Jasmin Gendron

I am not a tourist. We decided to move to Japan last winter…
The perception of beauty we have of an area can be influenced by a variety of personal experiences and situations. Located at the end of a single train line from Tokyo, the Shrines and Temples of Nikko were described, by Isabella R. Bird in her book Unbeaten track in Japan (first published in 1881), as “the most wonderful work of their kind in Japan”. As for today, the track is now over-beaten and the city is the host of more than ten million visitors every year.
I realized, of course, that most of them come to see a place; but that place was for me a new way of seeing things, it became significant. Behind the pulse of the city’s touristic va-et-vient, normal life happens. Inspired by the two faces of the area, I started to look for remarkable instances and anecdotes that describe my new hometown with the eye of a resident and the chance of being a foreigner. The ongoing project mixes traditions, culture, and lifestyle into a friendly series documenting Nikko from a non-touristic point-of-view.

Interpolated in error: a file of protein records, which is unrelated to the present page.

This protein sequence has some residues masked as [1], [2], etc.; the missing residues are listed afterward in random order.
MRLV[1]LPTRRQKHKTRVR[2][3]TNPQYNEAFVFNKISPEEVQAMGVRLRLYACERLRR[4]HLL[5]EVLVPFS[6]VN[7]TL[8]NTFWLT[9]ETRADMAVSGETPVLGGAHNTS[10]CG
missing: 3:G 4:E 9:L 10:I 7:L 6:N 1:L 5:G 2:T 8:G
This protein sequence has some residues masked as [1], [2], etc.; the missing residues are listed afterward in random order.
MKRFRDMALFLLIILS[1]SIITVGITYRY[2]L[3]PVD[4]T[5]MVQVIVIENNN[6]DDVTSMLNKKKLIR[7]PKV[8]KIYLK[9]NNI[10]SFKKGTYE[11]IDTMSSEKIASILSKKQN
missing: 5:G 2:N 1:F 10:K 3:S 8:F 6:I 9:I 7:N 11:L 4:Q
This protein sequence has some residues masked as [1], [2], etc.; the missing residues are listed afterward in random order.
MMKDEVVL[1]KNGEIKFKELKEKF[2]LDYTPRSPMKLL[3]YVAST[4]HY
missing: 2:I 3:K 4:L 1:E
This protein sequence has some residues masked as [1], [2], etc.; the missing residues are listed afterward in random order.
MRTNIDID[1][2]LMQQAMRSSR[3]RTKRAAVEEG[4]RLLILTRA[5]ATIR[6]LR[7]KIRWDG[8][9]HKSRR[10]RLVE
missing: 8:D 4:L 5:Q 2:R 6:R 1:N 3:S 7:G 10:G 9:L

COUNTRY | Japan

BIO | I am a Japan-based Canadian photographer. I tend to uses street photography to immortalize energy and emotions from magnificent, human and comical scenes, with a poetic, subtle and unobtrusive approach. I am an autodidact who draws his inspiration from trips, trivial and big events to step out of my comfort zone. I have a huge interested in how the environment impacts human actions and decision.

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